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His Last Roll of Kodachrome

CoPA Member Erik Ljung Traveled 1,400 Miles to Expose His Last Roll
Erik Ljung
Erik Ljung

CoPA member Erik Ljung is admittedly shy but having a camera in front of his face is his good excuse to interact with strangers he might otherwise be reluctant to approach.

“My camera is the perfect excuse to put myself in sticky situations,” the 27-year old photographer said. “I use my camera as a tool. I study photography and photographers all day, every day – it consumes me – but I rarely photograph without a purpose.”

Eric’s work was one of three exhibits which closed in July 2011 at the Portrait Society Gallery. His show had a decided purpose: to sing a paean to Kodachrome’s passing. He called his presentation, Pilgrimage to Parsons, Kansas, the destination on a documentary journey using his last 36-frame roll of Kodachrome film. Erik drove the 700 miles to Dwayne’s Photo when he heard the last photographic lab on earth that developed the slide film would be closing. Along the way he shot some medium format film that also will be displayed at the Portrait Society show.

OTHER PHOTOS BY ERIK LJUNG
Photograph 1Photograph 2Photograph 3

Born in Northern California, Erik has a bachelor of fine art with an emphasis in graphic design from San Diego State University. Shortly after graduating in 2008, he arrived in Milwaukee on the Fourth of July, dropped off his bags, and headed to Summerfest as his first day’s experience in the city.

His first memory of photographing with a purpose was at a 6th grade camp with a disposable camera. “For some reason I was really determined to document my living quarters and experiences during the trip so that I could show my parents upon my return.” He was anxious for their approval of his photography ”as a source of documentation rather than beauty.”

It wasn’t until about 2006 that Erik began photographing seriously, he said. With little money in college, he had the good fortune to have a friend who gave him a Canon 30D. With that opportunity he began photographing for the campus newspaper. A photography course that inspired him was one taught by photographer Kim Stringfellow who instilled ideas of project-based art rather than “just making pretty pictures.” Another professor introduced him to Walker Evans and Lewis Hines.

Much of his inspiration stems from being new to the Midwest. “I find many of the small towns, diners, hand painted signs, and weathered buildings absolutely enthralling. I am sick of strip malls and fast food restaurants. Much of America is losing its distinct character. If you drive down the freeway every single exit is the exact same: McDonald’s, BP, Subway, etc. You can fall asleep (if you are a passenger) anywhere in America and wake up six hours later and you couldn’t tell the difference. It’s all the same. On my trips I prefer taking the back roads. That is where you will find the good stuff. Places with integrity, that have kept their slice of culture intact.”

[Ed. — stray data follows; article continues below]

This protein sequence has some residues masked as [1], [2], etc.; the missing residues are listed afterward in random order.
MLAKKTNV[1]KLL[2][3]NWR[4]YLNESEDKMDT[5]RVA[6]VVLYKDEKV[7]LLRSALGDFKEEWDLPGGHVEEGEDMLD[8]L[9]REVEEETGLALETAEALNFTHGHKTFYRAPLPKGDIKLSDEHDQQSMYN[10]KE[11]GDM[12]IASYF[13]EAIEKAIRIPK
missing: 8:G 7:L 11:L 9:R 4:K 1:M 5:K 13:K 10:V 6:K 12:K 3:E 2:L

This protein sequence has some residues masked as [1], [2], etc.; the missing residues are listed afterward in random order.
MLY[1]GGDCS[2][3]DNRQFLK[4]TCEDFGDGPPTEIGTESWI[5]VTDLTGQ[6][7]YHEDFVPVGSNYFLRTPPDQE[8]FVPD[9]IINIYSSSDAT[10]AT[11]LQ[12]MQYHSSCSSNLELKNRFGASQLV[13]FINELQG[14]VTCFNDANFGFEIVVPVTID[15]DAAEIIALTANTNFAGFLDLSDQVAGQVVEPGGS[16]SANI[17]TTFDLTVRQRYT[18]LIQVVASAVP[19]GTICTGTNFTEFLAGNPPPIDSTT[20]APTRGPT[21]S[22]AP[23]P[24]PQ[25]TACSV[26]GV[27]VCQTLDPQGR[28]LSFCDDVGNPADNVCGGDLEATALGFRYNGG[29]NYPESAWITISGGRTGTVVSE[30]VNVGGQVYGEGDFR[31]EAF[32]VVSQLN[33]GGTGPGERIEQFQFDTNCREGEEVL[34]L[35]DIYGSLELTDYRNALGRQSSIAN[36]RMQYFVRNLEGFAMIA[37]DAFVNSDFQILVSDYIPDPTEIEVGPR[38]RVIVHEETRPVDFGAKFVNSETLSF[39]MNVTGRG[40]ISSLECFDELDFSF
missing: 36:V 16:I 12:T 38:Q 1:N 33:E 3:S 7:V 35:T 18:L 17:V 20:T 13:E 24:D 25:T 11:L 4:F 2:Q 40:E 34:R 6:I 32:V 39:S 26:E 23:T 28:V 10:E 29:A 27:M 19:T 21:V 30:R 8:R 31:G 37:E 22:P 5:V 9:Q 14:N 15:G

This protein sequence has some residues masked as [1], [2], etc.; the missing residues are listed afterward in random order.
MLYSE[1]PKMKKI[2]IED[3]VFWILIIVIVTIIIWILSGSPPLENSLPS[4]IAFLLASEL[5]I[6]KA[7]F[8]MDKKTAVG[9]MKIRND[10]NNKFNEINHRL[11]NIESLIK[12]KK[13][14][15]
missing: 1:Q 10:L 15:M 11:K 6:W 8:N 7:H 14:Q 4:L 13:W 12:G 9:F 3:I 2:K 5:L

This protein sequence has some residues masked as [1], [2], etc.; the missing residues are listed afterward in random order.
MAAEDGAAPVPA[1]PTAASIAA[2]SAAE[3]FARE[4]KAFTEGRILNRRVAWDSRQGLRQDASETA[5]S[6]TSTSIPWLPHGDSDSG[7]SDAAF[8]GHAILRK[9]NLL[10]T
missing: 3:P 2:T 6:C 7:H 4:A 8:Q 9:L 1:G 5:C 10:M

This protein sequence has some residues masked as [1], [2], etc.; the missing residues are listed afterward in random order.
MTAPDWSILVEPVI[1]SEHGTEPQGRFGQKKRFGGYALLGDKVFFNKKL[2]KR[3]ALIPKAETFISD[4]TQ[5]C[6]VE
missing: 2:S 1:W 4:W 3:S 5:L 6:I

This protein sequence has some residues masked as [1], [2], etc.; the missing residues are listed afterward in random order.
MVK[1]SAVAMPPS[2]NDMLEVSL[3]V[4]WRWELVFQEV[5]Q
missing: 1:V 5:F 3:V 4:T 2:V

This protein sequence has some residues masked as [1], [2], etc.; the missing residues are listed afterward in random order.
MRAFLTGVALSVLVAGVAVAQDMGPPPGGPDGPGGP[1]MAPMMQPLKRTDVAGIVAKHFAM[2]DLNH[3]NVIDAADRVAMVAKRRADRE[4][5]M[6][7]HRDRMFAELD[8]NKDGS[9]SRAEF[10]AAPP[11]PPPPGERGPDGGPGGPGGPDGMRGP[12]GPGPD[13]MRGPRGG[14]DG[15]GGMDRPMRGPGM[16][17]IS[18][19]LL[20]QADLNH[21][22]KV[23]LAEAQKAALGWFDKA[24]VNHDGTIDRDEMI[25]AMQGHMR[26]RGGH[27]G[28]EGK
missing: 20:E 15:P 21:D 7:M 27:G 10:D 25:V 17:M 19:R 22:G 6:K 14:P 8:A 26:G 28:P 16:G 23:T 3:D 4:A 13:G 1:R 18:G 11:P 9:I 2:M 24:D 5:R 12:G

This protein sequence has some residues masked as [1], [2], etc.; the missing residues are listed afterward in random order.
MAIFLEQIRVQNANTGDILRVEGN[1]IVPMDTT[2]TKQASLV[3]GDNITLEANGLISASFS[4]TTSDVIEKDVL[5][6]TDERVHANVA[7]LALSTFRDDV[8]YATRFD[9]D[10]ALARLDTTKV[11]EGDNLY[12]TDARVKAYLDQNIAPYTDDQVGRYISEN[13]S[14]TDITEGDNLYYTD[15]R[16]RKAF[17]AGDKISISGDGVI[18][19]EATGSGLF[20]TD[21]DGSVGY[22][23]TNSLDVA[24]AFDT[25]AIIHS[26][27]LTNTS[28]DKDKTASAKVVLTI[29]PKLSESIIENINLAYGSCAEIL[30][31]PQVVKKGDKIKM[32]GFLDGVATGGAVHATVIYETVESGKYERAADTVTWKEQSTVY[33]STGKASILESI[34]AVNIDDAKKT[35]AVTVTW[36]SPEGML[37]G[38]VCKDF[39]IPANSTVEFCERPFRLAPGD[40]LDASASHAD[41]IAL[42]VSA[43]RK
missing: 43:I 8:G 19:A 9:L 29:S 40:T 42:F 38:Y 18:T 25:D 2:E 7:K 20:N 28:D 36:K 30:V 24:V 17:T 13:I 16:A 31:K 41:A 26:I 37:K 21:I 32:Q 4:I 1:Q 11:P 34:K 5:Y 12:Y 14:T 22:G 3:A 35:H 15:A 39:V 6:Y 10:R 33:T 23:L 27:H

What sustains his interest is curiosity. As he photographs he often finds himself lost in thought, trying to conjure up a backstory to a weathered building or unique individual. “I wonder about people's idiosyncrasies and about who used to live in these old buildings that I come across. I don't know that my photography attempts to answer those questions, but I believe my pictures do highlight the mystique of these individuals or locations, and hopefully the image will inspire the viewer to make up their own backstory to what they are seeing. I hope that my photography instills a sense of nostalgia and wonderment, and maybe a new awareness for their surroundings.”

Contemporary photographers who have influenced him are Steven Shore and William Eggleston. While both seem to focus on the banal, Erik feels they are able to elevate “our awareness of our tawdry surroundings.” More recently Erik has been intrigued by the work of Alec Soth.

But even Flickr has had its influence, he said. “There are so many amazing amateur photographers that I have connected with online that have similar sensibilities. It is great to be able to have some sense of community where you are able to share your images with others who appreciate the same aesthetic, and feed off the work they are doing.”

The theme of the Portrait Society Gallery exhibits was More than Real: The Death of Kodachrome, Besides Erik’s work, the show featured photography projects by Julia Taylor and James Brozek.

Dan Patrinos